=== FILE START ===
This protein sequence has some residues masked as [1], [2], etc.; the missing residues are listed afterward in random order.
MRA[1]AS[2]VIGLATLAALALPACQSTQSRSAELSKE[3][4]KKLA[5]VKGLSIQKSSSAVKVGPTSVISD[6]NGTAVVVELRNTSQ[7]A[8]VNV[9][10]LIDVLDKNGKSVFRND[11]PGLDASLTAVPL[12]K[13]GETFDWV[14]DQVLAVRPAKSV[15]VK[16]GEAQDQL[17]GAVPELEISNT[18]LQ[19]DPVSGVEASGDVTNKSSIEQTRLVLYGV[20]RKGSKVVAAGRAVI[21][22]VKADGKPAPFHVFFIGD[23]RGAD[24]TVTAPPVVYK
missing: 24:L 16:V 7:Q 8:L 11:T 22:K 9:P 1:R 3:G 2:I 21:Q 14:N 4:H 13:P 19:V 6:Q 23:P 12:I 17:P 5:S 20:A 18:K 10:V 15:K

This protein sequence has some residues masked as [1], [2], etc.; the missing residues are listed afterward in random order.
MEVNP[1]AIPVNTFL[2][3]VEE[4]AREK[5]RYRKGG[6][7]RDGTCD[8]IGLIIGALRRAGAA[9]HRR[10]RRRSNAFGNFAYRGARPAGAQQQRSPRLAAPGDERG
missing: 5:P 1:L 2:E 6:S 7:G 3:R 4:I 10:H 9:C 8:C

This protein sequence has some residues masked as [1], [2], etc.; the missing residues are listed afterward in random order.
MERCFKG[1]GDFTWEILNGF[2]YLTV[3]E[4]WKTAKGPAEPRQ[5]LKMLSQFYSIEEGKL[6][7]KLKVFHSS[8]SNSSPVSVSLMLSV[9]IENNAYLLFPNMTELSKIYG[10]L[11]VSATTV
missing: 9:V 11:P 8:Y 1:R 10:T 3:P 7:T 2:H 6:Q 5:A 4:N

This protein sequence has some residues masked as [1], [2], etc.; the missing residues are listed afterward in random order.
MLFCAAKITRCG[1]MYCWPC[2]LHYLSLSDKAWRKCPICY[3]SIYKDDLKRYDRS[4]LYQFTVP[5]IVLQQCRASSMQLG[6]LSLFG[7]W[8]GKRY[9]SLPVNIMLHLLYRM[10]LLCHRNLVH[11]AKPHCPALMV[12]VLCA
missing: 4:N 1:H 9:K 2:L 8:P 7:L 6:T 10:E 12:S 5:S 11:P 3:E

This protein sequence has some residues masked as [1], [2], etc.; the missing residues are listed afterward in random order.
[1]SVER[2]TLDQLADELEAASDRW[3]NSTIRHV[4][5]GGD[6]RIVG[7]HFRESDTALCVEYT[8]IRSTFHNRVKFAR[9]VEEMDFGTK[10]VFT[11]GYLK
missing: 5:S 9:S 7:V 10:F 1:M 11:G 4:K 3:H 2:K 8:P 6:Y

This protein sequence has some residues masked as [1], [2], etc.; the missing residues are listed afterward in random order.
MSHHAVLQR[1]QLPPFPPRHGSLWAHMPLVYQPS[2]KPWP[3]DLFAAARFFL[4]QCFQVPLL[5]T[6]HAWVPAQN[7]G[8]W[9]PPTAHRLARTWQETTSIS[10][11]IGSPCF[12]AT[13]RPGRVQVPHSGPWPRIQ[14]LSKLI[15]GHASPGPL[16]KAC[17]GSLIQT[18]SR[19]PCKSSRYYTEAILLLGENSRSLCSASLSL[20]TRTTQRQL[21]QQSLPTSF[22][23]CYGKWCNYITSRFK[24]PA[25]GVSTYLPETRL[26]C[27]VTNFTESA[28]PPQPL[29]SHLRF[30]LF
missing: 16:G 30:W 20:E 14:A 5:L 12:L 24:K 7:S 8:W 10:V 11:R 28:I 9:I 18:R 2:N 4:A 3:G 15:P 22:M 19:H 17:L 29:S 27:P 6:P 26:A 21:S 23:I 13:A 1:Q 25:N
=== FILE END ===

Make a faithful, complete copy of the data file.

This protein sequence has some residues masked as [1], [2], etc.; the missing residues are listed afterward in random order.
MRA[1]AS[2]VIGLATLAALALPACQSTQSRSAELSKE[3][4]KKLA[5]VKGLSIQKSSSAVKVGPTSVISD[6]NGTAVVVELRNTSQ[7]A[8]VNV[9][10]LIDVLDKNGKSVFRND[11]PGLDASLTAVPL[12]K[13]GETFDWV[14]DQVLAVRPAKSV[15]VK[16]GEAQDQL[17]GAVPELEISNT[18]LQ[19]DPVSGVEASGDVTNKSSIEQTRLVLYGV[20]RKGSKVVAAGRAVI[21][22]VKADGKPAPFHVFFIGD[23]RGAD[24]TVTAPPVVYK
missing: 24:L 16:V 7:Q 8:L 11:T 22:K 9:P 1:R 3:G 2:I 21:Q 14:N 4:H 13:P 19:V 6:Q 23:P 12:I 17:P 5:S 20:A 18:K 10:V 15:K

This protein sequence has some residues masked as [1], [2], etc.; the missing residues are listed afterward in random order.
MEVNP[1]AIPVNTFL[2][3]VEE[4]AREK[5]RYRKGG[6][7]RDGTCD[8]IGLIIGALRRAGAA[9]HRR[10]RRRSNAFGNFAYRGARPAGAQQQRSPRLAAPGDERG
missing: 5:P 1:L 2:E 6:S 7:G 3:R 4:I 10:H 9:C 8:C

This protein sequence has some residues masked as [1], [2], etc.; the missing residues are listed afterward in random order.
MERCFKG[1]GDFTWEILNGF[2]YLTV[3]E[4]WKTAKGPAEPRQ[5]LKMLSQFYSIEEGKL[6][7]KLKVFHSS[8]SNSSPVSVSLMLSV[9]IENNAYLLFPNMTELSKIYG[10]L[11]VSATTV
missing: 9:V 11:P 8:Y 1:R 10:T 3:P 7:T 2:H 6:Q 5:A 4:N

This protein sequence has some residues masked as [1], [2], etc.; the missing residues are listed afterward in random order.
MLFCAAKITRCG[1]MYCWPC[2]LHYLSLSDKAWRKCPICY[3]SIYKDDLKRYDRS[4]LYQFTVP[5]IVLQQCRASSMQLG[6]LSLFG[7]W[8]GKRY[9]SLPVNIMLHLLYRM[10]LLCHRNLVH[11]AKPHCPALMV[12]VLCA
missing: 4:N 1:H 9:K 2:L 8:P 7:L 6:T 10:E 12:S 5:S 11:P 3:E

This protein sequence has some residues masked as [1], [2], etc.; the missing residues are listed afterward in random order.
[1]SVER[2]TLDQLADELEAASDRW[3]NSTIRHV[4][5]GGD[6]RIVG[7]HFRESDTALCVEYT[8]IRSTFHNRVKFAR[9]VEEMDFGTK[10]VFT[11]GYLK
missing: 5:S 9:S 7:V 10:F 1:M 11:G 4:K 3:H 2:K 8:P 6:Y

This protein sequence has some residues masked as [1], [2], etc.; the missing residues are listed afterward in random order.
MSHHAVLQR[1]QLPPFPPRHGSLWAHMPLVYQPS[2]KPWP[3]DLFAAARFFL[4]QCFQVPLL[5]T[6]HAWVPAQN[7]G[8]W[9]PPTAHRLARTWQETTSIS[10][11]IGSPCF[12]AT[13]RPGRVQVPHSGPWPRIQ[14]LSKLI[15]GHASPGPL[16]KAC[17]GSLIQT[18]SR[19]PCKSSRYYTEAILLLGENSRSLCSASLSL[20]TRTTQRQL[21]QQSLPTSF[22][23]CYGKWCNYITSRFK[24]PA[25]GVSTYLPETRL[26]C[27]VTNFTESA[28]PPQPL[29]SHLRF[30]LF
missing: 16:G 30:W 20:E 14:A 5:L 12:L 24:K 7:S 8:W 10:V 11:R 28:I 9:I 18:R 2:N 4:A 3:G 15:P 22:M 19:H 17:L 29:S 27:P 6:P 26:A 21:S 23:I 13:A 1:Q 25:N